The Short Coat Podcast: news, interviews, and discussions on the amazing and intense world of medical school.
Summary: A podcast by and for medical students. It might just be the only one of its kind, covering everything from health policy to news to technology, to the life of a medical student. Funny, too.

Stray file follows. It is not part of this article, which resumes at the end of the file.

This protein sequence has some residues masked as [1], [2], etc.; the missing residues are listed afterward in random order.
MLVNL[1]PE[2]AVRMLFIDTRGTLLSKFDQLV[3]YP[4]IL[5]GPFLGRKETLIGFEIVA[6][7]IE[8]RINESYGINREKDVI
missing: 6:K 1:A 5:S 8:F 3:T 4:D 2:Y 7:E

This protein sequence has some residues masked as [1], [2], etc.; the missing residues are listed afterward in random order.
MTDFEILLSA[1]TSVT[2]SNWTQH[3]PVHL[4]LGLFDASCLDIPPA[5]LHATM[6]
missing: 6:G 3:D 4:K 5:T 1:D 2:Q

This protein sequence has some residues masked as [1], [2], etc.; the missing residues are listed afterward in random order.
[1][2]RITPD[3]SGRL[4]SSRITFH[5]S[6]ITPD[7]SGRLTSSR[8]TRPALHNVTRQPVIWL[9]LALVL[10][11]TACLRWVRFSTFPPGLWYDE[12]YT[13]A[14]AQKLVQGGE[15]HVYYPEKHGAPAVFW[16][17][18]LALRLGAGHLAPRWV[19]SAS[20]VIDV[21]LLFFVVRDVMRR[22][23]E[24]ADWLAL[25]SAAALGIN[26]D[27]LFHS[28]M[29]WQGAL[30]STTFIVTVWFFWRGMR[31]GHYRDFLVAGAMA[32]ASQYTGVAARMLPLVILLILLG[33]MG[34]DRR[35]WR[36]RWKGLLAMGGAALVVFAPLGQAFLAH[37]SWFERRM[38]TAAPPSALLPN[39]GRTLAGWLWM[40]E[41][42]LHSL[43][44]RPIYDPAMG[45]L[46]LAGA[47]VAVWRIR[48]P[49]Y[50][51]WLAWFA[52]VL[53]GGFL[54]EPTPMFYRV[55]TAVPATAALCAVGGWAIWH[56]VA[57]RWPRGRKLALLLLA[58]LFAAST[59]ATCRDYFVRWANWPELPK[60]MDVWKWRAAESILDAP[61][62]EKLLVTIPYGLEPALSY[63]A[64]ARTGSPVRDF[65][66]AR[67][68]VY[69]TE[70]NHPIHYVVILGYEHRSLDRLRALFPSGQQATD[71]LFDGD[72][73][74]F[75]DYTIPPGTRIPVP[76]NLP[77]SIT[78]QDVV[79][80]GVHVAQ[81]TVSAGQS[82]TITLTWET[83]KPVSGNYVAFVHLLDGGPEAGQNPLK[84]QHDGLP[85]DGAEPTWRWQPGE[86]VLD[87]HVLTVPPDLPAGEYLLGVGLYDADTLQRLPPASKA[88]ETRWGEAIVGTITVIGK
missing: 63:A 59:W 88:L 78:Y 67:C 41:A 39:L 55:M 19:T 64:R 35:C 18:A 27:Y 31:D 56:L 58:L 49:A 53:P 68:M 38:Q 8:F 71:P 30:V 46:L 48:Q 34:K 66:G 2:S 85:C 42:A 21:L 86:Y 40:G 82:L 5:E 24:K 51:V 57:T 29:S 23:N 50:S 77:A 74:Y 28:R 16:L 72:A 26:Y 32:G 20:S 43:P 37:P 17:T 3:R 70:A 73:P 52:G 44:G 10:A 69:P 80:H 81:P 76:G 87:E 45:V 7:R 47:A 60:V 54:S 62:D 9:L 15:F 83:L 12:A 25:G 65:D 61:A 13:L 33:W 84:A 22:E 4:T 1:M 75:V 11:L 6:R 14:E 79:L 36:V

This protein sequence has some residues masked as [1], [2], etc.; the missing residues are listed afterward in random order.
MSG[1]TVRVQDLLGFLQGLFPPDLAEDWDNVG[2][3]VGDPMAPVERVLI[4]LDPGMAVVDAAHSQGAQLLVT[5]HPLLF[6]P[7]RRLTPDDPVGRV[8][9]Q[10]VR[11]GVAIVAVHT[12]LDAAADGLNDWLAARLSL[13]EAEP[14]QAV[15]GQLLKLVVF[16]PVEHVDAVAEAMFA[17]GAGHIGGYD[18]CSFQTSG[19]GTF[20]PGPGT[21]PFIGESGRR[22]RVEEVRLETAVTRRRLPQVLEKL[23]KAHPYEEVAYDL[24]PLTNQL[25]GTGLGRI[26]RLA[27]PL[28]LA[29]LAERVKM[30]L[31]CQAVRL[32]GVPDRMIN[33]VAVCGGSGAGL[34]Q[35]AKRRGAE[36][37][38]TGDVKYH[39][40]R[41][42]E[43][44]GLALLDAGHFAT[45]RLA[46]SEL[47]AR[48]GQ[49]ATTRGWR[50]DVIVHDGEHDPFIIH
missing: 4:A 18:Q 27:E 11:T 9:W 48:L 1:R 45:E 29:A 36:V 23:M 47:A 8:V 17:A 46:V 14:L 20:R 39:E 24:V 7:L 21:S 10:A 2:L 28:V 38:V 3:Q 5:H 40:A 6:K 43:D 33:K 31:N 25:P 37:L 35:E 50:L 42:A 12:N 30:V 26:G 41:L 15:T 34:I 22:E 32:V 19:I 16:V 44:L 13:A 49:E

This week, Lisa Wehr and I talk about the dangers of lady hurricanes (do NOT ignore a lady or you will suffer). A Yale prof get's addicted to an exercise app. Bringing cheaper medical equipment to developing countries. Iowa's new Pappajohn Biomedical Discovery Building is nearing completion, which is nice for science but even nicer for people who don't want to look at mounds of dirt any more. X-factors in med school applications--what is (was) yours? Apple moves on creating a place to store all the data your apps are currently housing separately. Female-named hurricanes kill more than male hurricanes because people don’t respect themIs Some Tech Too Addictive?The secret to surviving surgery in a little yellow boxApple's Answer to the Quantified You Listen to Episode 034: Freestyling in Boulware!. Listen to more great shows for medical students on The Vocalis Podcast Network. The opinions expressed in this feed and podcast are not those of the University of Iowa or the Roy J. and Lucille A. Carver College of Medicine.